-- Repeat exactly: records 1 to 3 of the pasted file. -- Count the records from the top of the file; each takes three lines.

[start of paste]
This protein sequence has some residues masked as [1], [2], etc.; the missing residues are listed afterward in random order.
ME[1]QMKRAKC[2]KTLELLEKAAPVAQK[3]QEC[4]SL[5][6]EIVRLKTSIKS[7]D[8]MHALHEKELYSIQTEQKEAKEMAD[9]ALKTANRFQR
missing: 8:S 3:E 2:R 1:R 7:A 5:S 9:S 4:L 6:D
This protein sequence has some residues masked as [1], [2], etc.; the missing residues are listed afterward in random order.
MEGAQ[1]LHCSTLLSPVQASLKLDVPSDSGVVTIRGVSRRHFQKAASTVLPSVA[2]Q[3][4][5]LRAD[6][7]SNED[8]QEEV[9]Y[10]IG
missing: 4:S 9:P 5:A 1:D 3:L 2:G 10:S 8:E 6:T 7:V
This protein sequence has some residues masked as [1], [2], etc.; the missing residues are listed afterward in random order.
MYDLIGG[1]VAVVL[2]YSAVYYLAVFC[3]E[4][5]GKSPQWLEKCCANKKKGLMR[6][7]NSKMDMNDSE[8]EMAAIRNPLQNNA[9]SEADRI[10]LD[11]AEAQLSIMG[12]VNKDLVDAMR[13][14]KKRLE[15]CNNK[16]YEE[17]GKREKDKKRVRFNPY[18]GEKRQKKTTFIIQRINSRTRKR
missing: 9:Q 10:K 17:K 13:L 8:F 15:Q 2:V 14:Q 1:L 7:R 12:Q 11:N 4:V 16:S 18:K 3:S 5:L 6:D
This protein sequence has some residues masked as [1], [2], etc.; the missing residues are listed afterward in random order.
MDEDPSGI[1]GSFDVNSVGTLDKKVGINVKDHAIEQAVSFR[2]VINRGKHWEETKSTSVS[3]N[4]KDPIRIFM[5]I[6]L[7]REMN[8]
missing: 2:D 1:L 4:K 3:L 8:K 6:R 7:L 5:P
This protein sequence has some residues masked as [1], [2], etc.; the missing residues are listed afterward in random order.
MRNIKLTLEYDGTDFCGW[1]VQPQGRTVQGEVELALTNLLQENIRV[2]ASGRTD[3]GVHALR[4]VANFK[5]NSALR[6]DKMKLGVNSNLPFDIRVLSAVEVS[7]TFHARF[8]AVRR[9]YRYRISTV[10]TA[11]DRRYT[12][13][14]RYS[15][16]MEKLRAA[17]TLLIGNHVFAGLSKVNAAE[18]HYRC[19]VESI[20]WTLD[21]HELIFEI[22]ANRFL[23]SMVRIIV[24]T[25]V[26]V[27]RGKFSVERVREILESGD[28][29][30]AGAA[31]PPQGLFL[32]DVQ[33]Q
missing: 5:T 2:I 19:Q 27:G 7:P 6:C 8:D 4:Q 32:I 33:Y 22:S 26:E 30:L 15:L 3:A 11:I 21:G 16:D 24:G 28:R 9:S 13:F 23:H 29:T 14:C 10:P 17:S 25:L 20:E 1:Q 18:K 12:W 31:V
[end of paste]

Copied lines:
This protein sequence has some residues masked as [1], [2], etc.; the missing residues are listed afterward in random order.
ME[1]QMKRAKC[2]KTLELLEKAAPVAQK[3]QEC[4]SL[5][6]EIVRLKTSIKS[7]D[8]MHALHEKELYSIQTEQKEAKEMAD[9]ALKTANRFQR
missing: 8:S 3:E 2:R 1:R 7:A 5:S 9:S 4:L 6:D
This protein sequence has some residues masked as [1], [2], etc.; the missing residues are listed afterward in random order.
MEGAQ[1]LHCSTLLSPVQASLKLDVPSDSGVVTIRGVSRRHFQKAASTVLPSVA[2]Q[3][4][5]LRAD[6][7]SNED[8]QEEV[9]Y[10]IG
missing: 4:S 9:P 5:A 1:D 3:L 2:G 10:S 8:E 6:T 7:V
This protein sequence has some residues masked as [1], [2], etc.; the missing residues are listed afterward in random order.
MYDLIGG[1]VAVVL[2]YSAVYYLAVFC[3]E[4][5]GKSPQWLEKCCANKKKGLMR[6][7]NSKMDMNDSE[8]EMAAIRNPLQNNA[9]SEADRI[10]LD[11]AEAQLSIMG[12]VNKDLVDAMR[13][14]KKRLE[15]CNNK[16]YEE[17]GKREKDKKRVRFNPY[18]GEKRQKKTTFIIQRINSRTRKR
missing: 9:Q 10:K 17:K 13:L 8:F 15:Q 2:V 14:Q 1:L 7:R 12:Q 11:N 4:V 16:S 18:K 3:S 5:L 6:D